Many employers and managers are not familiar with the FMLA. I wasn’t familiar with all of the details when one of my employees came to me about a year ago. Make sure you do some research online and speak with your HR group about the specifics of the policy at your company.
Next, let’s look at what alternate avenues you may have at your disposal. Then we can look at exactly how to apply for the Family Medical Leave act.
4. Who Else Can Help Me?
America is behind. Woefully behind. We do not offer paid family leave. This puts us in the ranks with countries like Liberia, Suriname and Papua New Guinea (NYT). Also, the fact that the FLMA only applies to companies with 50+ employees cuts out 40% of working Americans.
Paid family leave is rare. According to the Bureau of Labor Statistics 11% of private industry workers have access to paid family leave (NYT).
The rest of the world looks at it differently. 38 of 53 countries in Europe and Central Asia offer 26 weeks or more of paid family leave (NYT). America needs to wake up.
So where else can you turn?
|1||Medicare||Does not cover at home care|
|2||Medicaid||Does cover some at home care|
|3||Long-term Care Insurance||Does cover some at home care|
|4||Family||Speak with family about the costs and ask them for help|
|5||Private At Home Caregiver||Find an at home caregiver (full time / part time)|
Let’s discuss next the steps to submit a FMLA waiver at your workplace.
5. What Specific Steps Should I Take?
Completing your FMLA forms and going through the process is less bureaucratic than you might think. The form is relatively short. Your employer will take care of a lot. Conversations with you manager will be important. We will discuss it all.
Below are the steps to fill out the Family Medical Leave Act waiver. They are straight forward and achievable.
You can do it! The benefit to you and your family will be measurable.
Step 1: Review the process
Here is the FMLA employee guide created by the Federal Government.
Boiled down here is what you need to know:
- Most of the standards are up to your employer (e.g., time of notice, if you need medical sign off from your doctor, whether you will be required to use paid leave)
- Employer must notify you within 5 days of your leave if you have been accepted
- Employer must let you know how you can keep your health benefits
- Employer must let you know that you can return to your job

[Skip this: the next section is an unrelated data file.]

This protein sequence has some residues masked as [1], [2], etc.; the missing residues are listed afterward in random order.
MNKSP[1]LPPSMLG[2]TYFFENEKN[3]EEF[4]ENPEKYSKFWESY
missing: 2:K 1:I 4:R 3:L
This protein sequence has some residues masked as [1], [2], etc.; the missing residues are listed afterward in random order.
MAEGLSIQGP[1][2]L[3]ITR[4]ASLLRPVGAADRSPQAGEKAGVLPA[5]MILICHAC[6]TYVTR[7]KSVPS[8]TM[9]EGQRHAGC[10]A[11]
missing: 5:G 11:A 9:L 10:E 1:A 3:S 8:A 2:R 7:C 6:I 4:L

You can also contact the U.S. Department of Labor’s Wage and Hour Division. They are responsible for enforcing the FMLA. They can be reached at 1-866-487-9243 or in one of their 200 offices throughout the country. Here is the Government FMLA website.
Step 2: Speak With Your Employer
I was 24 when I first asked for a raise. My boss Steve had silver grey hair and a big office. I was terrified.
I practiced the conversation a few times with my family.
“I want to chat with you about my performance”, I said.
(Gulp. Awkward squirm of my body.)
“Sure”, Steve said.
I remember thinking ‘Oh, Crap. What they hell do I say now?”
Conversations with your manager can be challenging. He or she may be surprised. The fact that you need to leave the team for a period of time will be hard. However if you have a close relationship and they take their role seriously they will try and help.
Funny enough not all managers are aware of the FMLA. You may need to help with some minor coaching. Get your company’s Family Leave policy from HR (it will reflect the FMLA with likely some nuances). Review it. Show it to your manager during your conversation.
The number one thing you want to confirm is the stability of your job. The law requires that you return to the exact same job or one extremely similar. It needs to be the same title, require the same level of skill, be in the same (or nearby) location and offer the same work schedule.
Share your needs. Enable them to be successful. Have an open and honest conversation.
Step 3: Fill Out The Form
3 parties are often involved in completing the form: you, your employer and your doctor (if required).
You need to define (or have your doctor complete):
- Reason for family leave
- Care you will need to provide
- Expected length of departure
- Necessary medical information (if required)
The length and detail of medical information required depends upon your company. Some may want the detail but most will not. In general, if you want to leave and you fit the criteria you can leave under law.
Net net most forms are 2 to 3 pages. You can do it!
Step 4: Wait To Hear Back & Plan
Many employers must fill out a formal acceptance or denial of request for family leave. Practically this will be a conversation between you and your boss. However this is what the federal response form looks like.
Recap with your family. Review with them the financial impact. Talk about the steps you are taking to take leave from your job. Ask them for help.
An important thing is to begin the conversation about long-term possibilities. Speak with them about what course of action you might take as a family if Mom or Dad gets increasingly sick. What are the plans to think about at home care? Should a nursing home be considered?
Many of these conversations need to start early. Planning for large transitions take time and long-term thinking.
Want more methods to effectively work with your employer while caring for a loved one? Fill in your information below.
March 19, 2015
By: JP Adams